Friday, December 02, 2011

Judging Covers

He was covered with tats and the whites of his eyes were turquoise. We were unlikely travel companions in a long flight from Denver to North Carolina. But there we were, seated side by side, and our conversation began when he watched my attempts to find a free wi-fi connection for my new Kindle Fire.

I tried hard not to stare at those turquoise whites, and was struck with the thought that if it weren’t for that and the tats, he was quite presentable. He was neatly groomed, quite mannerly, and said please and thank you to the airline personnel. In short, he quite suitable for my granddaughter to date.

We pleasantly discussed our destinations. He was going to North Carolina to see to his tattoo business. And so it began. I politely asked if he had done the work on his arms, etc.

And ahem. About those eyes. Let’s face it, anyone who does this is inviting questions. He said it’s a permanent process, turning the whites to turquoise, requiring multiple injections into certain sacs near the eyes. However, one can turn the turquoise to purple by adding red.

Tattooing is a family thing now. A bonding ritual. And everyone is doing it. He estimated over 70% of the passengers on the plane had a tattoo. Parents now come in with children, husbands with wives. And of course, The Girl With the Dragon Tattoo was great for business. Dragons are  now one of his most popular motifs.

The demographics are interesting. There are definitely sexual undertones. He insisted men are attracted to babes with tattoos. Minors must have their parents consent. He cards anyone who looks like they are younger than 31. It appeals to teens who want to rebel within boundaries. Older women who would like to be thought of as hip.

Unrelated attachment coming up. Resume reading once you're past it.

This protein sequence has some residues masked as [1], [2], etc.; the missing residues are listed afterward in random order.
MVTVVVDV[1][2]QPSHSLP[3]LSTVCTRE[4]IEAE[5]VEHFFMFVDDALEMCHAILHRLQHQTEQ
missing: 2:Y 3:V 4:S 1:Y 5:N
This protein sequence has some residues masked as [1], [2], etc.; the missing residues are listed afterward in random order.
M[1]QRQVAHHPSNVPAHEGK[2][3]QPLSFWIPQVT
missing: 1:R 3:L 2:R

It’s painful. For some people it’s extremely painful and they wimp out. Basically, one is injecting poison with thousands of needles and human bodies react differently to this onslaught of foreign chemicals. He has never had to make a 911 call, but some people in the business have found themselves in that situation. Sanitation is paramount. He’s careful!

I was struck with the oddity of this unconventional young man giving all this information to a little old lady. There is my gray hair. No getting around that. I was obviously not a spring chicken. He asked if his tattoos were offensive to me. I gulped and felt compelled to answer him truthfully. He had been honest with me. I felt like I owed him the courtesy of the same quality of frankness. Yes, I said. However, I did not find them nearly as offensive as extensive piercing.

I was enriched by this forced encounter. We didn’t choose to sit side by side. I learned. I doubt if I’ll ever have a better glimpse into an occupation I knew nothing about.

Since I’m a writer, I pass everything through a writerly lens. I began thinking of books I pass by because of a strange or off-putting cover. Knowing how little I stray from my established reading tastes, after meeting Max, I decided to broaden my horizons. I really don’t know much about Vampire fiction. In fact, there’s an array of genres out there I haven’t explored: classic westerns, Christian suspense, teen literature, romances, fantasy, and graphic novels.

Thank you, Max!


2 comments:

Donis Casey said...

One of my favorite library assistants back in the day was a kid with black spiky hair & black eye makeup who always wore a bicycle chain and padlock around his neck. He was sweet, hard-working, smart, and respectful. He taught me a lot about judging covers.

Charlotte Hinger said...

Donis, this really was a great experience for me. It's too easy to make assumptions based on appearances.